11. According to the AO, TDS was deductable at the rate of 48% and, therefore, the Assessee was obliged to deduct a sum of Rs.1,07,98,401/ as TDS and deposit the same with the Income Tax Authorities

12. Assessee’s contention that no royalty was payable in terms of the prevalent industrial policy of the Government of India and, therefore, no income chargeable to tax under the Act accrued to TLME, was rejected

13. AO also passed another order dated 7th March, 2000 directing the Assessee to pay interest of Rs.39,14,420/- under Section 201(1) of the Act

14. According to the Indo-Sweden Double Taxation Avoidance Agreement, the withholding tax rates on royalty was specified as 20%

15. AO rectified the aforementioned order u/s 154 in view of the DTAA and recomputed the Assessee’s liability under Section 201(1) of the Act at Rs.44,99,334/- (being 20% of Rs.2,24,96,669/-). Consequently, the interest payable under Section 201(1A) was also recomputed at Rs.16,31,000/-

15. Assessee preferred appeals before the CIT(A) against the orders passed by the AO but was unsuccessful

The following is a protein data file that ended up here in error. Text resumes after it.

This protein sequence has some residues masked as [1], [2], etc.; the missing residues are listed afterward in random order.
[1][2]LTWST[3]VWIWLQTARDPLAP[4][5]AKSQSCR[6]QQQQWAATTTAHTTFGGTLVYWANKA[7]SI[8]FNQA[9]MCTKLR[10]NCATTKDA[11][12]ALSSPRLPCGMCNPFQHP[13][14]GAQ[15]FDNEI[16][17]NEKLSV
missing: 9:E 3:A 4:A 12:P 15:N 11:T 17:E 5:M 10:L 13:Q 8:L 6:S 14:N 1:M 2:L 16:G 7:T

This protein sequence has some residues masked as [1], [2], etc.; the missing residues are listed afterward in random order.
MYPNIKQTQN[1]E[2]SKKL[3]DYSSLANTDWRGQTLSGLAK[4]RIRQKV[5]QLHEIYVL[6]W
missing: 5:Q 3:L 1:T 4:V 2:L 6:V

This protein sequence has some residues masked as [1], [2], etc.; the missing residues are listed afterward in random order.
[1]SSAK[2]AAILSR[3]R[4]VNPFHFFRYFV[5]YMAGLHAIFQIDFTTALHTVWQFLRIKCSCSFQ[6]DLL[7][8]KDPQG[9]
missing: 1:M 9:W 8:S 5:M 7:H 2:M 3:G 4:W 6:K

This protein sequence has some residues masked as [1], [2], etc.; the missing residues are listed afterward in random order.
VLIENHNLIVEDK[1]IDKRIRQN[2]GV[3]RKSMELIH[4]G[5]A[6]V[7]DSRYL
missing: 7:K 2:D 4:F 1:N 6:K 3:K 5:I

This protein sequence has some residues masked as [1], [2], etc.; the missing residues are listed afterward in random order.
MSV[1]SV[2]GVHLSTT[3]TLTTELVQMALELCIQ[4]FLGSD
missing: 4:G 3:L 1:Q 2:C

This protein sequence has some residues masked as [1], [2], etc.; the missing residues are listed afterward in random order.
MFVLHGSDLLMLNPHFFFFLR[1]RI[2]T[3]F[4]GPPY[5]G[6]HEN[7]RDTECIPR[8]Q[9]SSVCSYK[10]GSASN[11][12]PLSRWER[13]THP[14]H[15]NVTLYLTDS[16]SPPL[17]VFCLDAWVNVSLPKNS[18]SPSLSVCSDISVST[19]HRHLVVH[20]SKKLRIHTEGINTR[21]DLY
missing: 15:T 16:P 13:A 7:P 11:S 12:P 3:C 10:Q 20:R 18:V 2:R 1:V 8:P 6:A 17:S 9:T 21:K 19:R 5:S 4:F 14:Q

16. Assessee moved to the Tribunal

17. Tribunal Tribunal upheld the contention of the Assessee and held that there was no accrual of income on account of Royalty in the hands of TLME, which resulted in an obligation on the part of the Assessee to deduct any TDS. Tribunal accepted the Assessee’s contention that its Agreement with TLME was void under Section 23 of the Contract Act, 1882 and did not result in any enforceable
debt in the hands of the TLME

18. Revenue moved to the High Court and following question of laws was framed -

" Whether the Tribunal was right in law in holding that the assessee was not liable to deduct TDS under Section 195 of the Income Tax Act, 1961 on 18.8.1998 when it credited a sum of Rs.2,24,96,669/- to the account of M/s. L.M. Ericsson on account of royalty?”

19. High Court after hearing both the parties decided the matter in favour of the Assessee